Planet Venus will cross the face of the Sun Tuesday afternoon, June 5th (the morning of June 6th for people in Asia and the western Pacific). Left: I shot this image in New Hampshire during my 2004 Venus transit expedition
This is called a Transit of Venus
This event will truly be a once in a lifetime experience. The next Transit of Venus won’t occur until December, 2117 (105 years hence!)
I will be hosting a “Transit of Venus” observing party Tuesday June 5th at Granny’s restaurant, 4405 Hwy 11, Elizabeth, Indiana. Granny’s is located at the intersection of Hwy 211 and Hwy 11 about a mile north of the town of Elizabeth. Image left, Carol, Elise and Brandi will be our hosts at Granny’s. That’s Susie trying to hide behind Carol
The Transit Party will start at 3:30 PM with a “Pinhole Camera” workshop. With a pinhole camera you will be able to safely watch the transit (and the Sun for as long as you keep your camera) without using a telescope!
Registration is required for the “Pinhole Camera” workshop. Register here. Leave name and phone number or email address. Each participant will be required to bring a shoebox or oatmeal box, a 1 inch square of aluminum foil and a white 3×5 index card
At 4pm I will present a program to explain what we’ll see and what to look for during the transit with some historic perspective and facts about the scientific experiments to be conducted during the 2012 transit
At 4:30 we will break for snacks (possibly Venus Transit pizza or cupcakes?). We’ll also play the “Who Wants to be an Astronaut” quiz for some neat prizes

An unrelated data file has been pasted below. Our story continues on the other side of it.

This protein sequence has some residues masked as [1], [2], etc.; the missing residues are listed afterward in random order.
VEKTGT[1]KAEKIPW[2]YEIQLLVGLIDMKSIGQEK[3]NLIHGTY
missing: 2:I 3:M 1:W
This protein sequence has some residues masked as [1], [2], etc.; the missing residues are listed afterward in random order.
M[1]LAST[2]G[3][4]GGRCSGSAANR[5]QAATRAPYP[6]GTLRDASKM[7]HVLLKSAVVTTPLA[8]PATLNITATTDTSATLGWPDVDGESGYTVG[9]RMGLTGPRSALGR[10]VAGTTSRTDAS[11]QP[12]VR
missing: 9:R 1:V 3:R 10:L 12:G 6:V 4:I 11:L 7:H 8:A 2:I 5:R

We will start observing the Sun and sunspots at 5:00 PM with a telescope outfitted with SPECIAL SOLAR FILTERS
NEVER LOOK DIRECTLY AT THE SUN…PERMANENT EYE DAMAGE WILL RESULT
The Transit will begin shortly after 6pm.
Here is a lecture from one of my favorite astronomers, Williams college professor Jay Pasachoff, that will give you some background about the significance and splendor of the transits of Venus
Amherst college astronomer David Peck Todd travelled to California to observe and photograph the 1882 transit from atop Mt. Hamilton, site of the Lick observatory. He took nearly 150 images. For a variety of reasons his images were all but forgotten until 2003 when Anthony Misch and Bill Sheehan realized Todd’s glass negatives were stored in a vault at Lick. Misch and Sheehan “re-animated” Todd’s images to create this “moving picture” video
After sunset we’ll do a little “planet gazing” after removing the solar filters from the telescopes if there’s interest. Mars and Saturn are prominent in the evening sky now and there will be a relatively low (20 degree) pass of the International Space Station shortly after 10 pm. I will provide free star maps of the June skies for the first 20 families to attend
In the event of cloudy weather we’ll watch streaming video of the transit online, however seeing Venus crossing the face of the Sun is much more exciting when watched at the telescope or with a pinhole camera so cross your fingers for clear skies!
Remember, NEVER LOOK DIRECTLY AT THE SUN! SEVERE EYE DAMAGE WILL RESULT. We will have professional, safe filters on our telescopes for this event. Hope to see you there!
If you can’t join us for the Transit party or attend a public viewing you can safely observe the transit with a pinhole camera. Transits aren’t dangerous, looking at the Sun is! Permanent eye damage can result in an instant. Fashion a simple pinhole camera made from a shoe box. Here’s a handy how to video from Natalie Wolchover at Space.com